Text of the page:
British-born Australian novelist, Nevil Shute, an accomplished storyteller, whose best-known work, On the Beach (1957), was adapted for the screen in 1959. The picture became one of the most celebrated anti-bomb films, and attracted much attention in Moscow because it was the first full-length American feature to have a premiere in the Soviet Union.
    Shute was educated as an aeronautical engineer and he used his expertise on technical issues and knowledge of aviation in his books. His novels Pied Piper (1942) and A Town Like Alice (1959) have also been made into major films.
    In 1922 Shute joined the de Havilland Aircraft Company. He worked as an aeronautical engineer, specializing in Zeppelins. He was a deputy chief on the Rigid Airship R100 project, one of the last of the British airships. He flew twice to America aboard it. The project ended after the 1930 R101 disaster. Next year Shute founded Airspeed Ltd at Portsmouth Airport. Shute lived for many years at 14 Helena Road in Southsea where a blue plaque is displayed in his honour.

  • FREDA MARY SWAIN

    Composer Freda Mary Swain.

    Composer and Pianist, Freda Swain was born in Portsmouth in 1902, she studied the piano with Dora Matthay and then at the Royal College of Music with Arthur Alexander, whom she married in 1921.
    She formed the British Music Movement in 1926 to promote the works of young composers and artists.During her career she wrote over 100 songs, a one-act opera Second Chance, a second unfinished opera The Shadowy Waters, a Suite for Six Trumpets, orchestral pieces, two string quartets and many other works.
    Freda died on the 29th January 1985 at the age of 82.

  • RICHARD HENRY CLEMENTS UBSDELL

    Portrait of a Naval Surgeon by Richard Ubsdell

    Richard Ubsdell (1812 - 1887) was a Portsmouth artist who specialised in painting portraits, miniatures and photography. His earliest surviving work is believed to be a watercolour of the jail on Portsmouth High Street, 1830 part of the Portsmouth Record Office Collection.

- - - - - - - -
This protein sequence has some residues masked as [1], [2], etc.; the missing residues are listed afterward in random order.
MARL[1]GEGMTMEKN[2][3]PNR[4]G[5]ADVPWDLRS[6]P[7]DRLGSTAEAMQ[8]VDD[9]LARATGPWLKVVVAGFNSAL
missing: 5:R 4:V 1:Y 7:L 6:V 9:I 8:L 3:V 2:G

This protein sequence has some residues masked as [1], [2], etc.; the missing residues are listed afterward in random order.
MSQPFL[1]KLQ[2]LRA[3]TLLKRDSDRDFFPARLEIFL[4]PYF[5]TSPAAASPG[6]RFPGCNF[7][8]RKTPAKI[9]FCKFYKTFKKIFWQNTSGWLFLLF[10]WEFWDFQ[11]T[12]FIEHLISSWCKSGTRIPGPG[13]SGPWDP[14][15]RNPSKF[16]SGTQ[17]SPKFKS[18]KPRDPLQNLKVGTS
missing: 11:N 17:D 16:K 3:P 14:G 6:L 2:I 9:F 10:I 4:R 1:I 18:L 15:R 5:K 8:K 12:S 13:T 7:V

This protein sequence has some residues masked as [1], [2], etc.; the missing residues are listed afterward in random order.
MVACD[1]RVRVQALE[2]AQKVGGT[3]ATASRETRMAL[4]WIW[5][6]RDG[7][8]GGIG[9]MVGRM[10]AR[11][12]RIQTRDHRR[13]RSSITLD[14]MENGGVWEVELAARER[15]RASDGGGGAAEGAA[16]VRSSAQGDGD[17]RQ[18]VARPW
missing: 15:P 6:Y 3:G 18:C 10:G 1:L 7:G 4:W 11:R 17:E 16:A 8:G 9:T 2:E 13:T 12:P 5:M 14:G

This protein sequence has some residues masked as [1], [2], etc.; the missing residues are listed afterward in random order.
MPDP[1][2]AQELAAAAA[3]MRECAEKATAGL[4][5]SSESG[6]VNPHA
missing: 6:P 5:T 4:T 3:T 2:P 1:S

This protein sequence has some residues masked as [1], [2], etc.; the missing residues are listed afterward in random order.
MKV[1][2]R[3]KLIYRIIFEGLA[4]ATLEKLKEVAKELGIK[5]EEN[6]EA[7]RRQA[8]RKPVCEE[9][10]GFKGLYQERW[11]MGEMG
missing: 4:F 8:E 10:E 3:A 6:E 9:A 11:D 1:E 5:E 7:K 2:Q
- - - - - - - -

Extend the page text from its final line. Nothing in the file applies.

Ubsdell and his brother Daniel exhibited at the Royal Academy 5 times and a number of his works are part of the National Maritime Museum collection, two of his watercolours from 1863 are in the Royal Collection. Ubsdell ran a photographic studio at 1 Green Row between 1857 and 1878. Ubsdell died on 4th June 1887 at 57 Brompton Road, Landport.

  • PERCY F WESTERMAN

    Percy F Westerman, author, born Portsmouth 1876

    Writer Percy F Westerman was born in Portsmouth in 1876, was educated at Portsmouth Grammar School and went on to a clerical job at Portsmouth Dockyard.
    Westerman sold an estimated 1.6 million copies, mostly stories of high military adventure for boys. His first being A Lad Of Grit written in 1908. Many of his stories were in series and his characters included Standish of the Air Police and Cadet Alan Carr of the Merchant Navy. During the First World War Westerman was employed on coastal duties and as a navigation instructor.
    At the age of 80 Westerman reluctantly left his houseboat to live on dry land, his final book Mistaken Identity was published in 1959 after his death, he had published over 170 books.